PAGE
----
Wednesday, August 28, 2013

At Sea With Larsen and Connor

Robert Boyd

Dylan Conner, Red Snapper, 2013, steel, plaster, enamel, 14 x 5 84 inches

States of Matter is a fairly nondescript name for this show of work by Dylan Connor and Alex Larsen at Avis Frank Gallery. I'm not sure I could have come up with a better name, but both artists have work that references the ocean or the seaside. And curiously, that's the feeling I get with this work--the feeling of walking along the waterfront or in a port. For example, Red Snapper, aside from being named after a delicious Gulf fish, looks like a wave frozen in space. It is actually a plaster cast of some kind, but I can't tell exactly how Connor made it. But one telling feature are the streaks of rust against the bleached whiteness of the plaster. That kind of rust reminds me my own time at sea and in ports, where the salty sea and windblown sand were slowly corroding just about everything.

Alex Larsen, Tidal (I), 2013, wood, marble, steel, 62 x 43 x 29 inches

And wooden pilings might have been painted once or maybe a hundred times, but they always looked like the heavy wooden element in Alex Larsen's Tidal (I), which also includes a metal model of what looks like a sailboat hull. I don't know much about Larsen or Connor, but if I had to guess, I'd guess they live in Galveston or somewhere along the coast or Galveston Bay. I hear waves lapping against the pier when I look at this work.

Alex Larsen, Extrusion Study: Crapshoot, 2013, steel, urethane, plastic, 34 x 40 x 5 inches

I risk overstating this shoreline feeling, though. A lot of Larsen's work in the show was like Extrusion Study: Crapshoot. These "extrusions" seem like a result of process that Larsen has developed. (The same could be said about Connor's casts.) They appear to be made of colored plastic that was liquified, poured, and then solidified mid-pour. They end up becoming very delicate-looking flower-like objects.

Alex Larsen, Scribe, 2013, wood, steel, epoxy, enamel, 22 x 31 inches

Larsen even included an old-fashioned picture among his works, Scribe. This lovely small abstraction feels a little out of place in this show, whose pieces otherwise seem so highly dependent on the process of their making for their final form. But so what? Scribe, with its rough rectangles of color and inscribed linework, is a beautiful piece. The enclosed form in the black rectangle reminded me specifically of Forrest Bess. Perhaps the spermatozoa in the red and white areas have a relationship to Bess's work as well. (But maybe I'm seeing Bess here because Bess has been on my mind so much lately.)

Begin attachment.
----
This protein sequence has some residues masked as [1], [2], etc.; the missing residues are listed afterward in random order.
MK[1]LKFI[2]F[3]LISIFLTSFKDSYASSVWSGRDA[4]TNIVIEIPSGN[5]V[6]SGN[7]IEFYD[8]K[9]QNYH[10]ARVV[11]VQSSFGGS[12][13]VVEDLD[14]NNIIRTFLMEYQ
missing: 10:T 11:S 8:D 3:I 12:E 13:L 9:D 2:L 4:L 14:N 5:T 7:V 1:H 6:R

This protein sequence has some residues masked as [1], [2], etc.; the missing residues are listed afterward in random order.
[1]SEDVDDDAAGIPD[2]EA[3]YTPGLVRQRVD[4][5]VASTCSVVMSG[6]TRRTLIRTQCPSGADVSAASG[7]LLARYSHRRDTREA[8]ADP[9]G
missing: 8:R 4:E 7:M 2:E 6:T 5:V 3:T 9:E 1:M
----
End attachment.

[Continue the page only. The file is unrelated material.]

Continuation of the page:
Dylan Connor, Whitecaps, 2013, steel, polymer gypsum, enamel, 48 x 30 inches

Less smooth and sinuous than Red Snapper, this piece is appropriately named Whitecaps. The wind has picked up and the bay has gotten a little choppy. Notice the "wrinkles" in the sides of each vertical element. I think this is a clue to Connor's process.

Dylan Connor, Polar Opposites (top half), 2013, marine buoy, steel, polymer gypsum, steel cable, 3 x 3 x 12 feet

We see more of Connor's technique here. The molds for his plaster and gypsum polymer objects seem to be made partly of stretched fabric of some kind. In Polar Opposites, this gives the illusion of great tension, as if the buoy in the center is pulling the two anchoring elements tightly.

Dylan Connor, Polar Opposites (bottom half), 2013, marine buoy, steel, polymer gypsum, steel cable, 3 x 3 x 12 feet

It has the effect of focusing the viewer on the buoy and its beautiful rusted surface. Polar Opposites is a spectacular piece of work. But it's one of those pieces that when you see it in a commercial gallery, you think, this a piece that demands a lot from whoever possesses it. How would a collector even display that?

Alex Larsen, Material Collision, 2013, steel, 38 x 44 inches

That's a question you would also ask about Material Collision by Alex Larsen. Here Larson, like Connor, is playing with the idea of fabric frozen into rigidity. Where Connor uses plaster and gypsum polymer, Larsen uses steel. But the thing is that the black sphere is sunk into this otherwise fairly flat piece of steel, as if it were a cannonball that had been fired into it. It reminds me of illustrations you sometimes see of spacetime around heavy objects like stars, except that they always depict spacetime as being smooth, like a sheet of rubber. But maybe its more like this, wrinkled and irregular, a little rusty and aged (which is OK, what with space being 13.7 billion years old).

Alex Larsen, Material Collision, 2013, steel, 38 x 44 inches

So the collector who buys this piece literally has to poke a hole in her wall to display it. Well, what's a little sheetrock when you can display something this grand in your home? It's really a magnificent piece--Material Collision and Polar Opposites are the two most exciting pieces in this excellent exhibit. 


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